It has never been believable to me, and still is not, that the United States would hit its debt ceiling and suddenly be without any ability to borrow or to pay the running costs of the U.S. government beyond incoming cash. In that scenario, it could pay its bills without borrowing to do so, effectively spinning the presses, though in fact checks would continue to be issued and would effectively increase the money supply and inflate the currency, a model often followed in Africa and Latin America, and even in Germany in the early Twenties. The second possibility is that the U.S government, like that of New Zealand nearly 30 years ago when it couldn’t sell its bonds, could arbitrarily cease almost 40 percent of its spending functions, an immense percentage of non-contractual costs. This would involve laying off large numbers of civil servants, cutting the pay of the surviving federal employees, demobilizing a large chunk of the immense American armed forces, and virtually eliminating most of what was left of discretionary spending. The government in Washington would become almost a municipality, distributing contractual benefits to pensioners, Medicare and Medicaid recipients (the elderly and the poor), and running a military reduced to pre–World War II levels.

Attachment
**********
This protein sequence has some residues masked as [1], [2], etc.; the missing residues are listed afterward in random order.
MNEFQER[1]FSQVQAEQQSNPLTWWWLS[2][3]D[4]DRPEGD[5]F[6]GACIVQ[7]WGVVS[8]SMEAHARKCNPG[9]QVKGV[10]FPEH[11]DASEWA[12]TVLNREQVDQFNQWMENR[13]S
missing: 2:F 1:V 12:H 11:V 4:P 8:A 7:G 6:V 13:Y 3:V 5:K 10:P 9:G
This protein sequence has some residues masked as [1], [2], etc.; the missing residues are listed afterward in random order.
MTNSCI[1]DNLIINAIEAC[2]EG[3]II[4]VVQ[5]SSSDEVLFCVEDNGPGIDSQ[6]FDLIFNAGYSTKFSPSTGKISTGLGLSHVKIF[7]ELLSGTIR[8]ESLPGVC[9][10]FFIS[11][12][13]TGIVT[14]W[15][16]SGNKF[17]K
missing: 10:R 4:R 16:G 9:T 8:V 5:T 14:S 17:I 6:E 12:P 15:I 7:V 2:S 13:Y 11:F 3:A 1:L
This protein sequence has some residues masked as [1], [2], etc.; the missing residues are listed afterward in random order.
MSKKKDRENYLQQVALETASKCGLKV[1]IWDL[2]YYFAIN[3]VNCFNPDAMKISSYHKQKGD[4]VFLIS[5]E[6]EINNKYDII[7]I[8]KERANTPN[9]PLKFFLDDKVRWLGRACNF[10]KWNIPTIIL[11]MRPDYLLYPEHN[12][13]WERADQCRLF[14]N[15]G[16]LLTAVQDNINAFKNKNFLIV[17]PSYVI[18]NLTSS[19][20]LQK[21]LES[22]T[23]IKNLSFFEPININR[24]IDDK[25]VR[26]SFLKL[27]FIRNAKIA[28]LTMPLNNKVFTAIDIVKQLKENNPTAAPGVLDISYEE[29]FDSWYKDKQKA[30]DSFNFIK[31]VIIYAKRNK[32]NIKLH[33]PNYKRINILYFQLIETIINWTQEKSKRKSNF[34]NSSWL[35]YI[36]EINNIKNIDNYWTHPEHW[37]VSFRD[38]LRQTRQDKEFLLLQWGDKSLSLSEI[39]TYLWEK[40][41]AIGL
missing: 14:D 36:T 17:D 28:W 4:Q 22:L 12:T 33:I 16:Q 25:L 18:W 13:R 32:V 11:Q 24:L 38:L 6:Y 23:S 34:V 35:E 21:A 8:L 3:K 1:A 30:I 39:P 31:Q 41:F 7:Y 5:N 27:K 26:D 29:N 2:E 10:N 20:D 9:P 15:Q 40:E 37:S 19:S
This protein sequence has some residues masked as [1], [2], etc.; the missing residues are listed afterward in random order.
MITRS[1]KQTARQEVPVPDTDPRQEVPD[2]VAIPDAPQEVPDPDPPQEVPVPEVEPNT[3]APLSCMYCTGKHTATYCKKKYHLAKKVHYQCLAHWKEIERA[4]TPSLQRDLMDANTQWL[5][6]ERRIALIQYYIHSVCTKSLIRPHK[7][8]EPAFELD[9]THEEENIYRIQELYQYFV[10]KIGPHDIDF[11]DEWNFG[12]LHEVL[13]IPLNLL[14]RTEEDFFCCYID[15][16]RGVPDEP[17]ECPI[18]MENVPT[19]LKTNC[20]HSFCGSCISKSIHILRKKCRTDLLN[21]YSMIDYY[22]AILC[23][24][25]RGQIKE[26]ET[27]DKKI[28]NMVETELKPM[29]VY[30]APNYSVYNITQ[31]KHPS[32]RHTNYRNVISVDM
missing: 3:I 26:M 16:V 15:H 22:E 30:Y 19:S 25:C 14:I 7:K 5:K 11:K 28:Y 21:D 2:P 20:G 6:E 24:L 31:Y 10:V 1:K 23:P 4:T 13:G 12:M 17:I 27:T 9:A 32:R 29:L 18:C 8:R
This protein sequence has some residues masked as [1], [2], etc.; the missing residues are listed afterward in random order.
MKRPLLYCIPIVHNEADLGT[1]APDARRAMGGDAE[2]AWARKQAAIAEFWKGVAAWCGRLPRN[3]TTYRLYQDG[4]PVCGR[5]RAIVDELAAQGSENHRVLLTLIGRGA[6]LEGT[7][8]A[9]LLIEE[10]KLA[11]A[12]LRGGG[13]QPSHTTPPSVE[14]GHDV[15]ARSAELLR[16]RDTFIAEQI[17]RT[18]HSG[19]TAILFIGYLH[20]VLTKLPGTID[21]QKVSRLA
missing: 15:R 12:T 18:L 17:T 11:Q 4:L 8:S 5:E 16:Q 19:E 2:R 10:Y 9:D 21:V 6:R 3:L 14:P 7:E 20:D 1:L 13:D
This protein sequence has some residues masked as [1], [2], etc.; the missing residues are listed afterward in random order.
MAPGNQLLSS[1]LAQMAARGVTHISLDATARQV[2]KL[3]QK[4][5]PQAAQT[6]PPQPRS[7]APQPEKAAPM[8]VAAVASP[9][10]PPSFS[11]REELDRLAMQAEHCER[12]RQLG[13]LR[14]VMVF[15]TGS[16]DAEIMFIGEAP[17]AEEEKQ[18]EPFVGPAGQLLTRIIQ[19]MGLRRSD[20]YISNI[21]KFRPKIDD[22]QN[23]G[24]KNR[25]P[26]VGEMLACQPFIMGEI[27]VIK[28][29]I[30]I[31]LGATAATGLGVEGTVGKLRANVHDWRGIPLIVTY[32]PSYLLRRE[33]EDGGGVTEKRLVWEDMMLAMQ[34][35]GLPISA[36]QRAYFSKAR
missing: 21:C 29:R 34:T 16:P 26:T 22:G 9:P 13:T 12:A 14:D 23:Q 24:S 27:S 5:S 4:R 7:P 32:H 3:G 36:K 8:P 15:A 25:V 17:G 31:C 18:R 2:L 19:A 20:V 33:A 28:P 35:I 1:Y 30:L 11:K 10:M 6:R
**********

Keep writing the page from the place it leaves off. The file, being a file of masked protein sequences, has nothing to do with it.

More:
Utterly irresponsible though both parties have been, contemptible though this chicken game as the country hastened toward the debt ceiling has been, even at this late date, I don’t think the direst fates were ever in prospect. In fact, it is not so far from where New Zealand was when it could not sell its bonds: Seventy percent of American treasuries, when issued, are bought by the Federal Reserve, and paid for with a computer click of Federal Reserve notes. This prolongs the questionable notion that the debt will be repaid when the government’s accounts come back into balance and surpluses are applied to debt reduction, as happened after America’s major wars (the Revolutionary, Civil, and World Wars). Despite purposeful noises, there is still no evidence that the U.S. has the will to pay down the debt rather than just devalue the currency in which it is denominated. And unless the debt really is repaid, the immense deficits of the last several years are, in their consequences, just additions to the money supply.
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